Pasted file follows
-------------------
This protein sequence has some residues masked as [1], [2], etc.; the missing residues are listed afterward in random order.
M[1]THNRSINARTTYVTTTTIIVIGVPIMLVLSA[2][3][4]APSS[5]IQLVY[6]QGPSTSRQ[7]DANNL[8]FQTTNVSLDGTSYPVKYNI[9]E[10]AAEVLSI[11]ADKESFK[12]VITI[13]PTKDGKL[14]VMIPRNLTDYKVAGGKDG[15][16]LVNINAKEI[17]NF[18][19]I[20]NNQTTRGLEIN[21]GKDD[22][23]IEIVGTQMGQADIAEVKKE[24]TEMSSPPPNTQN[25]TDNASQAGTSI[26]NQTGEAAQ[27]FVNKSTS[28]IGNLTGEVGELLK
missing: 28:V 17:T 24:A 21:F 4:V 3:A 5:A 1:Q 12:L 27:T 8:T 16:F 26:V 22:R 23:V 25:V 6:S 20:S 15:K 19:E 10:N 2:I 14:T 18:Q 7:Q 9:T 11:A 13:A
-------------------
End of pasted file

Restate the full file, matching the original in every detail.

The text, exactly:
This protein sequence has some residues masked as [1], [2], etc.; the missing residues are listed afterward in random order.
M[1]THNRSINARTTYVTTTTIIVIGVPIMLVLSA[2][3][4]APSS[5]IQLVY[6]QGPSTSRQ[7]DANNL[8]FQTTNVSLDGTSYPVKYNI[9]E[10]AAEVLSI[11]ADKESFK[12]VITI[13]PTKDGKL[14]VMIPRNLTDYKVAGGKDG[15][16]LVNINAKEI[17]NF[18][19]I[20]NNQTTRGLEIN[21]GKDD[22][23]IEIVGTQMGQADIAEVKKE[24]TEMSSPPPNTQN[25]TDNASQAGTSI[26]NQTGEAAQ[27]FVNKSTS[28]IGNLTGEVGELLK
missing: 28:V 17:T 24:A 21:F 4:V 3:A 5:A 1:Q 12:L 27:T 8:T 16:F 26:V 22:R 23:V 25:V 6:S 20:S 15:K 19:E 10:N 2:I 14:T 18:Q 7:Q 9:T 11:A 13:A